‘It's going to be pretty special’: Why Sheffield could make millions this year
and live on Freeview channel 276
A packed calendar of things to do in 2022 will generate up to £24 million for the local economy, it is estimated.
"It's fantastic for the economy and profile of the city,” said Gary Clifton, major events manager at Sheffield City Council.
"Years like this don't come around very often, however hard you try, however hard you work. It's going to be pretty special.”
The coronavirus pandemic has meant several events have been squeezed into the same calendar year, including the Women’s Euros and Rugby League World Cup (RLWC).
Matches will be held in Sheffield as part of both home tournaments, which were postponed for 12 months.
Other 2022 events include DocFest, Tramlines and the Fringe at Tramlines and the World Snooker Championship as well as the Sheffield Food Festival, Off the Shelf series and Christmas Lights Switch On.
Diane Jarvis, head of business operations at the Sheffield Business Improvement District (BID), said: "It’s giving people a reason to come to the city centre.
"It’s not just about the Euros, it’s about having a number of events that cater to all sorts of different visitor groups.”
Mr Clifton, who has been working on large-scale events in the city for 35 years, added: “It's probably the strongest events programme we have had in over 10 years.
"If someone asked me would plan a programme like this I would say 'never, ever'.
"I'm a bit nervous, but we are an exceptionally good event-hosting city with some exceptionally gifted and talented people, providers and operators."
A 2019 economic survey found the Council's event programme for that year generated about £19 million for the local economy.
This year’s events could make a similar amount, Mr Clifton said, before accounting for the Women’s Euros and RLWC.
Richard Coleman, a principal researcher at Sheffield Hallam University’s Sport Industry Research Group, said up to £5 million could be earned from those competitions.
That would mean a potential £24 million boost for the local economy this year.
The Women’s Euros will be held in England throughout July and is set to be the biggest women’s sporting event in European history, based on ticket sales.
Bramall Lane, the home of Sheffield United, will stage three group-stage matches and one semi-final game in England’s side of the draw, meaning the Lionesses could play in the city.
England’s rugby league side will also play Greece in a group-stage match at Bramall Lane on Saturday, 29 October.
Meanwhile, the English Institute of Sport, Sheffield will host all of the Wheelchair Rugby League World Cup Group B fixtures, as well as the semi-finals.
Mr Coleman said: "If you base the England v Greece game on around 20,000 people attending I would expect that to be worth maybe £750,000 in new money.
"With the wheelchair rugby in there as well we are saying about a quarter of a million there.
"You are probably looking at another £3 to 3.5 million for the Women’s Euros in terms of direct expenditure based on estimates of attendances at Bramall Lane for the group games and 28,500 in the semi-final.
"If you factor all that together, my best guess across the rugby and football would be somewhere in the region of £3 to 5 million of new money into the city – money from organisations and people visiting from outside Sheffield.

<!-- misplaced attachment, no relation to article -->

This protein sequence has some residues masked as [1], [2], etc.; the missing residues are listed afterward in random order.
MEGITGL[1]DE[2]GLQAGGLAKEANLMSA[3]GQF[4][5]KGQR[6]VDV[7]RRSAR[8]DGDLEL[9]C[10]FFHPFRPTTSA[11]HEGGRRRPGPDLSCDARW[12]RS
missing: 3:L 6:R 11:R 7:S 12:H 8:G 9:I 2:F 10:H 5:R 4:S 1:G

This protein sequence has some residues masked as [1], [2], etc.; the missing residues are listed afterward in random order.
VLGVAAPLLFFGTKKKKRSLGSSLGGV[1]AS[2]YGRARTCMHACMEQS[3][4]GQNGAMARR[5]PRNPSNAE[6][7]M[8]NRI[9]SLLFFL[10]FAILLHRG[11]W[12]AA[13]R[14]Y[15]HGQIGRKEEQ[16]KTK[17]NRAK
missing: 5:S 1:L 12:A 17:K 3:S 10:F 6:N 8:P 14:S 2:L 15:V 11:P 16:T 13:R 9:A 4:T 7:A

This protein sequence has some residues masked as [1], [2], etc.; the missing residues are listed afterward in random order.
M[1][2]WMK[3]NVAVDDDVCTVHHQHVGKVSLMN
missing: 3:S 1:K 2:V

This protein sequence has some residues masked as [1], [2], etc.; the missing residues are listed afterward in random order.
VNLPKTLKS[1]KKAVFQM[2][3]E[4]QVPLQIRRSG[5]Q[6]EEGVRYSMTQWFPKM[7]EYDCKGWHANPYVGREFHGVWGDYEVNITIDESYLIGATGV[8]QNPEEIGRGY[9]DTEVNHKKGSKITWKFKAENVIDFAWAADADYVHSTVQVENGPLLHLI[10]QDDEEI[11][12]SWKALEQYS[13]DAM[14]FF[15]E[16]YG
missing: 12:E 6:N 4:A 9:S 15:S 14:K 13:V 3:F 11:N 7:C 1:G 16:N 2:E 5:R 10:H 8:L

“I would say that’s probably a conservative estimate. It could well be more.”
Mr Clifton described the Women’s Euros semi-final, which is expected to sell out, as ‘the biggest sporting event’ Sheffield has ever hosted.
He added: "The fact we have got an England game for the Rugby League World Cup is quite a coup because England will only play seven times in the whole tournament if they get to the final.
"We are really proud about that and really excited. It will look fantastic and will get the full BBC platform.”
This week’s British Swimming Championships at Ponds Forge will also generate about £500,000 alone, Mr Clifton said.
Sheffield’s hotels, bars and restaurants are set to benefit the most from a busy calendar, but shops and other businesses could also feel the gold rush.
“There are probably winners and losers,” said Ms Jarvis.
“We generally get positive feedback from a whole host of businesses about the busyness of the city centre.
"That’s what a lot of people are saying to us, they want more events because they recognise it causes more footfall.
"It’s about getting that street-to-store conversion. Definitely businesses would rather a packed events calendar than not at all. It can only be a win-win situation for the city as a whole.”
Footfall has recovered in Sheffield city centre but remains lower than it was before the pandemic, Ms Jarvis said.
“We need a big shot in the arm from a strong events programme.
"It’s really important over the summer to drive footfall and support the local economy.”
More events could be key to the future prosperity of Sheffield and its struggling city centre, added Ms Jarvis.
"Going forward what we do need to see is our events programme grow because we know cities are changing, they are evolving into leisure destinations.
“Events are going to encourage people to come back and enjoy the area, and drive spending.”
Mr Clifton added: “Events are the city's shop window, to ourselves and to our world.”